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10 Cruise Lines Going to Inspiring Lengths to Protect the Planet

10 Cruise Lines Going to Inspiring Lengths to Protect the Planet
(Photo: Michael S Nolan)
SmarterTravel

If you’re an environmentalist on a cruise ship, you have to contend with some serious cognitive dissonance.

Being a passenger on a typical cruise liner means being responsible for almost three times the carbon emissions you produce on land, and even more CO2 per passenger mile than being on an airplane. (Plus, you’ll likely have to take a plane to get to your embarkation port.)

A 3,000-passenger cruise ship puts out seven tons of trash and 21,000 gallons of sewage per day—again, much more per person than on shore. Much of this wastewater is only lightly treated before being dumped into unregulated international waters. And according to the EPA, each day that an average cruise ship is at sea, it emits more soot than one million cars, and more sulfur dioxide than 13 million cars.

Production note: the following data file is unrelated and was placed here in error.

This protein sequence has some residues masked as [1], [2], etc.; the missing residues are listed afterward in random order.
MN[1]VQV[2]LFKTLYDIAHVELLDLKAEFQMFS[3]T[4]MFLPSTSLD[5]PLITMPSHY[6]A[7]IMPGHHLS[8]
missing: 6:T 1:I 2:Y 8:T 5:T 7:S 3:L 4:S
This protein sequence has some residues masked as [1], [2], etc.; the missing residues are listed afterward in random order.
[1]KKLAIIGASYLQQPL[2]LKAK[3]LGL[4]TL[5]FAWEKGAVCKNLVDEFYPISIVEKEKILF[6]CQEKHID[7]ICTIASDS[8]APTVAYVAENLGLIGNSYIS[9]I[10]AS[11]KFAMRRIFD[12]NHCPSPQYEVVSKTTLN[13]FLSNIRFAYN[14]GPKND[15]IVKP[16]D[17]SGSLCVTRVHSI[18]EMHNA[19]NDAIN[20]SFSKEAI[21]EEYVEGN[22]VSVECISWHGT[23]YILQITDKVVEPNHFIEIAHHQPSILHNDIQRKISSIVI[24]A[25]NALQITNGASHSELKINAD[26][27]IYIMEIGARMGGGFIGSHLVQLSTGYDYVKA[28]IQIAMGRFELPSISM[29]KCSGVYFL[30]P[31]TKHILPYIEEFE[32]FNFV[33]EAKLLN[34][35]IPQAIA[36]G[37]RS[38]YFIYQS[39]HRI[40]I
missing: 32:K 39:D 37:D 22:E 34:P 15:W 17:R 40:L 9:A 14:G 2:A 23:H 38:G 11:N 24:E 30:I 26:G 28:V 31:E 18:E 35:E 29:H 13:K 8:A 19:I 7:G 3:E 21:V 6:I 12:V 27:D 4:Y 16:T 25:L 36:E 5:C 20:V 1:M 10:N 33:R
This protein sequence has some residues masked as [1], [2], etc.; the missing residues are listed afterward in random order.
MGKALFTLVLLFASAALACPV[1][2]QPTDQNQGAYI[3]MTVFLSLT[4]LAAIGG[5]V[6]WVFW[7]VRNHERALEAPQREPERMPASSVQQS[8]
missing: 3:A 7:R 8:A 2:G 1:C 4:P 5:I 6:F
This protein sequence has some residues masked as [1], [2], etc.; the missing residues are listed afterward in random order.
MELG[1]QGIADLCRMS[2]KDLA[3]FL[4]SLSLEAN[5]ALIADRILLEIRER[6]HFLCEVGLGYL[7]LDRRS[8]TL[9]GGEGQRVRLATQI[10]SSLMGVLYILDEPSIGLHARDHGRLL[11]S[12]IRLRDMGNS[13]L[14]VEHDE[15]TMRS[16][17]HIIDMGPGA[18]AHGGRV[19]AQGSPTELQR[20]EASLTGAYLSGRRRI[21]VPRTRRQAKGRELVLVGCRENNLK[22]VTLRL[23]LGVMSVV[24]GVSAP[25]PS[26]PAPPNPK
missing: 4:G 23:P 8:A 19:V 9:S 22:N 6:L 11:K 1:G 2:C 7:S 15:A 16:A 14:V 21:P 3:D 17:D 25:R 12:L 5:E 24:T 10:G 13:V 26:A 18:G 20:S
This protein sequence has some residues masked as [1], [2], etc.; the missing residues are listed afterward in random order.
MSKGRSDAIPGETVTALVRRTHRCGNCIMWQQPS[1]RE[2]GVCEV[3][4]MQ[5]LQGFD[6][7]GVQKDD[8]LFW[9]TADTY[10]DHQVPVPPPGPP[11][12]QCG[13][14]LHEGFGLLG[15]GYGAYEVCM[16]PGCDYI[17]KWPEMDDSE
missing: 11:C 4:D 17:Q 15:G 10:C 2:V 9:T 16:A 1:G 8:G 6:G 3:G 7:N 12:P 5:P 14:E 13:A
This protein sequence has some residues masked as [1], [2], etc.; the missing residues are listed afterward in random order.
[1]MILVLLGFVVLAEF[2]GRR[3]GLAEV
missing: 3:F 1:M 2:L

Occasionally, a ship will drop an anchor on irreparable coral reefs.

You can read more shocking eco-facts about cruises here (and check out cruise lines’ most recent environmental fines here). But since travelers aren’t about to start jumping ship—cruises will transport 24 million passengers this year alone—cruise lovers can comfort in knowing that things are slowly getting better.

Elinore Boeke, a spokesperson for CLIA, the cruise industry trade association, points out that though CLIA members’ 300 or so oceangoing cruise ships comprise far less than one percent of the global maritime community, “they’re at the forefront of developing responsible environmental practices and technologies, including advanced wastewater treatment systems, exhaust gas cleaning systems, efficient lighting, and solar panels.”

Still, until the leisure-boat industry as a whole does a more thorough job of cleaning up its act, travelers who are concerned about preserving the planet—and protecting the oceans—might consider supporting these 10 cruise companies (listed here in alphabetical order) that are making huge efforts to offset the damage. They’re not perfect, but they’re trying harder than most.

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